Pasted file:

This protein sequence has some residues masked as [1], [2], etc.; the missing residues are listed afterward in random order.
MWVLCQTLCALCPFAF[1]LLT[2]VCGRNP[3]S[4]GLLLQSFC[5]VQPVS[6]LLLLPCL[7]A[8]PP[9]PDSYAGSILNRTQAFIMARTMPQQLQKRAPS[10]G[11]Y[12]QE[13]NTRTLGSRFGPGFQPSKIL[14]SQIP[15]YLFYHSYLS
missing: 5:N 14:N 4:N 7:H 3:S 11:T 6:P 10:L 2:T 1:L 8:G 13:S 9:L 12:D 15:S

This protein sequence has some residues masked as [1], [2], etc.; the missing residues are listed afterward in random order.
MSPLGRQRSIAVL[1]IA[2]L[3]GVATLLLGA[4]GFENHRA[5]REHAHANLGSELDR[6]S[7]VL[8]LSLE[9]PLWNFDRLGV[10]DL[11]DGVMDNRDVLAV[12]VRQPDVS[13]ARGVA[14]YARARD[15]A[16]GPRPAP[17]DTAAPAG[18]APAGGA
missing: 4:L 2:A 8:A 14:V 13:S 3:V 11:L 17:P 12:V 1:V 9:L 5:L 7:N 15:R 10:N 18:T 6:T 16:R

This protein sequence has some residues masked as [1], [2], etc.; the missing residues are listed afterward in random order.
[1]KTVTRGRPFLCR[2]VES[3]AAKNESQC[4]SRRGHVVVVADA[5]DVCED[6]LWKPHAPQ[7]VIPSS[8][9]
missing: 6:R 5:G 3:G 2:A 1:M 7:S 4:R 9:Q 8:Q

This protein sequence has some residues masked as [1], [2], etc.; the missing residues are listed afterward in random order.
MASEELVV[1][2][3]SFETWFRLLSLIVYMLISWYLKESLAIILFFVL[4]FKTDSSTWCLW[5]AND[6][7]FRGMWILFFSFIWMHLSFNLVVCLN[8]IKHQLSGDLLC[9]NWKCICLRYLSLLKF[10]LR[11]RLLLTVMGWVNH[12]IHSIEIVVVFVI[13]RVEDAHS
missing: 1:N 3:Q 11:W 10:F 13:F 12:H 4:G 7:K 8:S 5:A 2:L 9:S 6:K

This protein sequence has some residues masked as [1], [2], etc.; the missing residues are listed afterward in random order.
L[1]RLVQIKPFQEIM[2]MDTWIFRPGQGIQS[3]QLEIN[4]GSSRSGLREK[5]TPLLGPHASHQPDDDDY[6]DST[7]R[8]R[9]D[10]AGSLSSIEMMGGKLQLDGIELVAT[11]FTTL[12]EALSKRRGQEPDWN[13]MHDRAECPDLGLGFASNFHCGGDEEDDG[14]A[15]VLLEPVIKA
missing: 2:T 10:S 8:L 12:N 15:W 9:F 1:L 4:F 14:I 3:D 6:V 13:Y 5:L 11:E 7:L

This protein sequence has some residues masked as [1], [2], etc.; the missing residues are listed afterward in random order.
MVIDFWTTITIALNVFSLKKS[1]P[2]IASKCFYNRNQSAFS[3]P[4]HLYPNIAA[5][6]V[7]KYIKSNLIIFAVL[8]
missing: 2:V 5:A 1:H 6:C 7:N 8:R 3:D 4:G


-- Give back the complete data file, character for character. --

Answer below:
This protein sequence has some residues masked as [1], [2], etc.; the missing residues are listed afterward in random order.
MWVLCQTLCALCPFAF[1]LLT[2]VCGRNP[3]S[4]GLLLQSFC[5]VQPVS[6]LLLLPCL[7]A[8]PP[9]PDSYAGSILNRTQAFIMARTMPQQLQKRAPS[10]G[11]Y[12]QE[13]NTRTLGSRFGPGFQPSKIL[14]SQIP[15]YLFYHSYLS
missing: 5:N 14:N 4:N 7:H 3:S 11:T 6:P 10:L 2:T 1:L 8:G 13:S 9:L 12:D 15:S

This protein sequence has some residues masked as [1], [2], etc.; the missing residues are listed afterward in random order.
MSPLGRQRSIAVL[1]IA[2]L[3]GVATLLLGA[4]GFENHRA[5]REHAHANLGSELDR[6]S[7]VL[8]LSLE[9]PLWNFDRLGV[10]DL[11]DGVMDNRDVLAV[12]VRQPDVS[13]ARGVA[14]YARARD[15]A[16]GPRPAP[17]DTAAPAG[18]APAGGA
missing: 4:L 2:A 8:A 14:V 13:S 3:V 11:L 17:P 12:V 1:V 9:L 5:L 7:N 15:R 10:N 18:T 6:T 16:R

This protein sequence has some residues masked as [1], [2], etc.; the missing residues are listed afterward in random order.
[1]KTVTRGRPFLCR[2]VES[3]AAKNESQC[4]SRRGHVVVVADA[5]DVCED[6]LWKPHAPQ[7]VIPSS[8][9]
missing: 6:R 5:G 3:G 2:A 1:M 7:S 4:R 9:Q 8:Q

This protein sequence has some residues masked as [1], [2], etc.; the missing residues are listed afterward in random order.
MASEELVV[1][2][3]SFETWFRLLSLIVYMLISWYLKESLAIILFFVL[4]FKTDSSTWCLW[5]AND[6][7]FRGMWILFFSFIWMHLSFNLVVCLN[8]IKHQLSGDLLC[9]NWKCICLRYLSLLKF[10]LR[11]RLLLTVMGWVNH[12]IHSIEIVVVFVI[13]RVEDAHS
missing: 1:N 3:Q 11:W 10:F 13:F 12:H 4:G 7:K 8:S 5:A 2:L 9:S 6:K

This protein sequence has some residues masked as [1], [2], etc.; the missing residues are listed afterward in random order.
L[1]RLVQIKPFQEIM[2]MDTWIFRPGQGIQS[3]QLEIN[4]GSSRSGLREK[5]TPLLGPHASHQPDDDDY[6]DST[7]R[8]R[9]D[10]AGSLSSIEMMGGKLQLDGIELVAT[11]FTTL[12]EALSKRRGQEPDWN[13]MHDRAECPDLGLGFASNFHCGGDEEDDG[14]A[15]VLLEPVIKA
missing: 2:T 10:S 8:L 12:N 15:W 9:F 1:L 4:F 14:I 3:D 6:V 13:Y 5:L 11:E 7:L

This protein sequence has some residues masked as [1], [2], etc.; the missing residues are listed afterward in random order.
MVIDFWTTITIALNVFSLKKS[1]P[2]IASKCFYNRNQSAFS[3]P[4]HLYPNIAA[5][6]V[7]KYIKSNLIIFAVL[8]
missing: 2:V 5:A 1:H 6:C 7:N 8:R 3:D 4:G